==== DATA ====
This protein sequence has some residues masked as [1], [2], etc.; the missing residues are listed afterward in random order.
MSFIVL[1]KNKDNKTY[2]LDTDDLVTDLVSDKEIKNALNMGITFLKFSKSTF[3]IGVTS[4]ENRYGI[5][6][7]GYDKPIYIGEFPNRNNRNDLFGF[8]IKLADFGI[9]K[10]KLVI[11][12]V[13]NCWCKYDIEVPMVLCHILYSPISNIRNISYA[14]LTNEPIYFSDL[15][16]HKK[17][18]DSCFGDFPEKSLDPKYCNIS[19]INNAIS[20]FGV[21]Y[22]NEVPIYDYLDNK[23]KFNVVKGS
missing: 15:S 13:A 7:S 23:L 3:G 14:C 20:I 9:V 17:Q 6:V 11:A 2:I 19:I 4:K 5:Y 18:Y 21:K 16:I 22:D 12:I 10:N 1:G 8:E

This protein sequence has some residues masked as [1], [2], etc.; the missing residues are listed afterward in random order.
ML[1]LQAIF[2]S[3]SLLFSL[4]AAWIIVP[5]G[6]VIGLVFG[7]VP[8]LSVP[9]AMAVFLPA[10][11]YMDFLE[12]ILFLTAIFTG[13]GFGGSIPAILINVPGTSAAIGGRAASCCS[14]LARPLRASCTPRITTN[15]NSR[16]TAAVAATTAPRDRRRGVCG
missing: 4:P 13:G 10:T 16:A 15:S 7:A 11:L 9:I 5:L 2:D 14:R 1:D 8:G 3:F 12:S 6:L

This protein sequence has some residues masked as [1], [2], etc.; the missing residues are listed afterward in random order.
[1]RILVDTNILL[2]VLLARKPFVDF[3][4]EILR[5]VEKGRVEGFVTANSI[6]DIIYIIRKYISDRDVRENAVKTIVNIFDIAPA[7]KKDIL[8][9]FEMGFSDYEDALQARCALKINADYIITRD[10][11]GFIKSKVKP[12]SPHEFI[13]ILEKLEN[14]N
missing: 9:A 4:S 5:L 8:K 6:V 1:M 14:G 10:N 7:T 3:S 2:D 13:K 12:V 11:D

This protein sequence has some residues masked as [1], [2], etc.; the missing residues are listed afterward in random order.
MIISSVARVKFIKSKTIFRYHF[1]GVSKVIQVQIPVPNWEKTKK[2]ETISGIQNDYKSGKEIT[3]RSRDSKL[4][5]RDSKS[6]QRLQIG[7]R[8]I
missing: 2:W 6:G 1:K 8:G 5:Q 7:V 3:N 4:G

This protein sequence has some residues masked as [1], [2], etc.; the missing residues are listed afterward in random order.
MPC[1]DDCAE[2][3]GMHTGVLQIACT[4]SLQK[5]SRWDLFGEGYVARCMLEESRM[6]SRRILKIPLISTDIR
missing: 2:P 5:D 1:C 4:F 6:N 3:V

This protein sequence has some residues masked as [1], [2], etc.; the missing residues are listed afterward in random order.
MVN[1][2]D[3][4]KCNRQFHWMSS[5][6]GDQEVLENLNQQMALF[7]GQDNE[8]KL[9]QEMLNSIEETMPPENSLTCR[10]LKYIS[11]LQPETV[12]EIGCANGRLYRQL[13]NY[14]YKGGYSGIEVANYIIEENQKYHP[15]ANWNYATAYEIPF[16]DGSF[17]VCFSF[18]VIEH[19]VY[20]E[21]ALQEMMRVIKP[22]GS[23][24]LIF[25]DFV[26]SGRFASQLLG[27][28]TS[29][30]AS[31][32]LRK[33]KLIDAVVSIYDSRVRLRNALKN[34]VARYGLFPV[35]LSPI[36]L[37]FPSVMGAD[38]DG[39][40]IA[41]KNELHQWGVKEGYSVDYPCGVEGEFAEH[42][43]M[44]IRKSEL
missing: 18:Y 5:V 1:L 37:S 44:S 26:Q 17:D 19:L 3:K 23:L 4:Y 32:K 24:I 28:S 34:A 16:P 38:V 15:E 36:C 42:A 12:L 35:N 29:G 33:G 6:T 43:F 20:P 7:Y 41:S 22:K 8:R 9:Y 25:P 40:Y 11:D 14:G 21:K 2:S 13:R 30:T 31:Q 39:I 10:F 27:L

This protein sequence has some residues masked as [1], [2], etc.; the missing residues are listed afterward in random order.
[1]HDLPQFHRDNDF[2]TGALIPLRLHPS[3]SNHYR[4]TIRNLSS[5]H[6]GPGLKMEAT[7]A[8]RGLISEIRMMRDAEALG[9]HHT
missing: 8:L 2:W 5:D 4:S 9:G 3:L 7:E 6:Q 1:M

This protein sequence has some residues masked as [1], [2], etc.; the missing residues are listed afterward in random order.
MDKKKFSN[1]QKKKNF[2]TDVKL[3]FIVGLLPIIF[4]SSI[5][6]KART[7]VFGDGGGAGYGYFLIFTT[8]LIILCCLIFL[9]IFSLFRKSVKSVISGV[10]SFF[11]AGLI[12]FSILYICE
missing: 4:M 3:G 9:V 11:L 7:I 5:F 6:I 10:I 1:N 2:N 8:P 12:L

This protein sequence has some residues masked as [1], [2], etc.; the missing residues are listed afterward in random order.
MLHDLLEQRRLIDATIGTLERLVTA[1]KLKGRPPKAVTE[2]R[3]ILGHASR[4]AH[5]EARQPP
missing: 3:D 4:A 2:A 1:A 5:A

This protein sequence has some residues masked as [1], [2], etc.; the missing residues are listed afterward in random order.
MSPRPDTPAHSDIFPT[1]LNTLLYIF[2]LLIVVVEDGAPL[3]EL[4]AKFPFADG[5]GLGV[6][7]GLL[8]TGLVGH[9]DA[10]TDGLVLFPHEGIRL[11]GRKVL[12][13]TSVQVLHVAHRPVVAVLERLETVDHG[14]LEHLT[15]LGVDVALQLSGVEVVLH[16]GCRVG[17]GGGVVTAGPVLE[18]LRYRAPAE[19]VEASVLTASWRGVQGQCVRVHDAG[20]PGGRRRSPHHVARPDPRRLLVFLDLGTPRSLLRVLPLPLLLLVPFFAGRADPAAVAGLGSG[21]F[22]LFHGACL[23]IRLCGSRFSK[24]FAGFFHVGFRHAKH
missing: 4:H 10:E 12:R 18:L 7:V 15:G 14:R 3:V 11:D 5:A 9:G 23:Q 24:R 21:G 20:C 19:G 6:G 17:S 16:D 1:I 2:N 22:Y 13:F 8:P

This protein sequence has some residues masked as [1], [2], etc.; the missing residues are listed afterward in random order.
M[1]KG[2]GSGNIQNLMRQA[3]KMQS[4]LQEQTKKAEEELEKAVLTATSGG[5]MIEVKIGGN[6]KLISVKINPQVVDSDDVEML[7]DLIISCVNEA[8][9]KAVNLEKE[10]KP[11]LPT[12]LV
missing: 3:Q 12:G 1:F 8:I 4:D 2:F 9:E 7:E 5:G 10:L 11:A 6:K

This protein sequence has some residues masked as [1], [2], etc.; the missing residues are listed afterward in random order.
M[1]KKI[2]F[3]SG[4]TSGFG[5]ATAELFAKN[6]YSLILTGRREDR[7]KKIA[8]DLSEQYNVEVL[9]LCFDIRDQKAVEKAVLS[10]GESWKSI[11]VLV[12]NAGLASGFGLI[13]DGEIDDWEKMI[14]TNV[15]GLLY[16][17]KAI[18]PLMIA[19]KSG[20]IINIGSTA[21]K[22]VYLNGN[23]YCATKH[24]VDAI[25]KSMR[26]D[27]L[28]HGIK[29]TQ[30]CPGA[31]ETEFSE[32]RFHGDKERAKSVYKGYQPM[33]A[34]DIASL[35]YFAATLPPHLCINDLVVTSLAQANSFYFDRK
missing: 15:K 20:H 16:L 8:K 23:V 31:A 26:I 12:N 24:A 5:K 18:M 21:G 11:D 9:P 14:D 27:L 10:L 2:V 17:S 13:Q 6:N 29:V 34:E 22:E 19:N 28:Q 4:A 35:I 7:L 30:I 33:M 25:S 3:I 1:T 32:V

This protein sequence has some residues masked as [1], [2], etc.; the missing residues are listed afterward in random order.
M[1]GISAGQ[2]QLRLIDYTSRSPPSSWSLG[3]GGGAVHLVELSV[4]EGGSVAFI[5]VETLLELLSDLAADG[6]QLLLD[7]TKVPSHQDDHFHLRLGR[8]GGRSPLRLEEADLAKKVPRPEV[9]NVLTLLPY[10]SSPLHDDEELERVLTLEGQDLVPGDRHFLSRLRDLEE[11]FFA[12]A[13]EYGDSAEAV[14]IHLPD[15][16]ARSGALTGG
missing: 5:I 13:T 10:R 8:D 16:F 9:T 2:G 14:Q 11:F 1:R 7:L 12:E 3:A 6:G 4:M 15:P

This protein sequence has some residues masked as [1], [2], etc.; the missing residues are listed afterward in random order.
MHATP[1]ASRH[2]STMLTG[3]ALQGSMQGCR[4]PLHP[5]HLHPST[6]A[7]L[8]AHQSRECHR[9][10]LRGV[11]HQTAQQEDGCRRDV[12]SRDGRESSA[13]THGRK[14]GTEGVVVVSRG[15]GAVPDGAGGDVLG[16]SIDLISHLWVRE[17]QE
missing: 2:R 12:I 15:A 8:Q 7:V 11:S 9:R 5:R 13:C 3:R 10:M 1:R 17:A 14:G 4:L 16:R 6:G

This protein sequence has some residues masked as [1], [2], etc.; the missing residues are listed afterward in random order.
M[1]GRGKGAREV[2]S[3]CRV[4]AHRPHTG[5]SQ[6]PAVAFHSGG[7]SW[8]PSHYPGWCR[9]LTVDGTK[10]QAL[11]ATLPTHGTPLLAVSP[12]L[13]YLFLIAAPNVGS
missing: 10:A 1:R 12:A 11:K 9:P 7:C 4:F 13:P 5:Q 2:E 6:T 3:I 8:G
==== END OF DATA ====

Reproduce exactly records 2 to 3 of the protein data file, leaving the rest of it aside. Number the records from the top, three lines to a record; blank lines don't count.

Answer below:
This protein sequence has some residues masked as [1], [2], etc.; the missing residues are listed afterward in random order.
ML[1]LQAIF[2]S[3]SLLFSL[4]AAWIIVP[5]G[6]VIGLVFG[7]VP[8]LSVP[9]AMAVFLPA[10][11]YMDFLE[12]ILFLTAIFTG[13]GFGGSIPAILINVPGTSAAIGGRAASCCS[14]LARPLRASCTPRITTN[15]NSR[16]TAAVAATTAPRDRRRGVCG
missing: 4:P 13:G 10:T 16:A 15:S 7:A 11:L 9:I 5:L 2:D 14:R 1:D 8:G 3:F 12:S 6:L

This protein sequence has some residues masked as [1], [2], etc.; the missing residues are listed afterward in random order.
[1]RILVDTNILL[2]VLLARKPFVDF[3][4]EILR[5]VEKGRVEGFVTANSI[6]DIIYIIRKYISDRDVRENAVKTIVNIFDIAPA[7]KKDIL[8][9]FEMGFSDYEDALQARCALKINADYIITRD[10][11]GFIKSKVKP[12]SPHEFI[13]ILEKLEN[14]N
missing: 9:A 4:S 5:L 8:K 6:V 1:M 14:G 10:N 7:T 3:S 2:D 13:K 12:V 11:D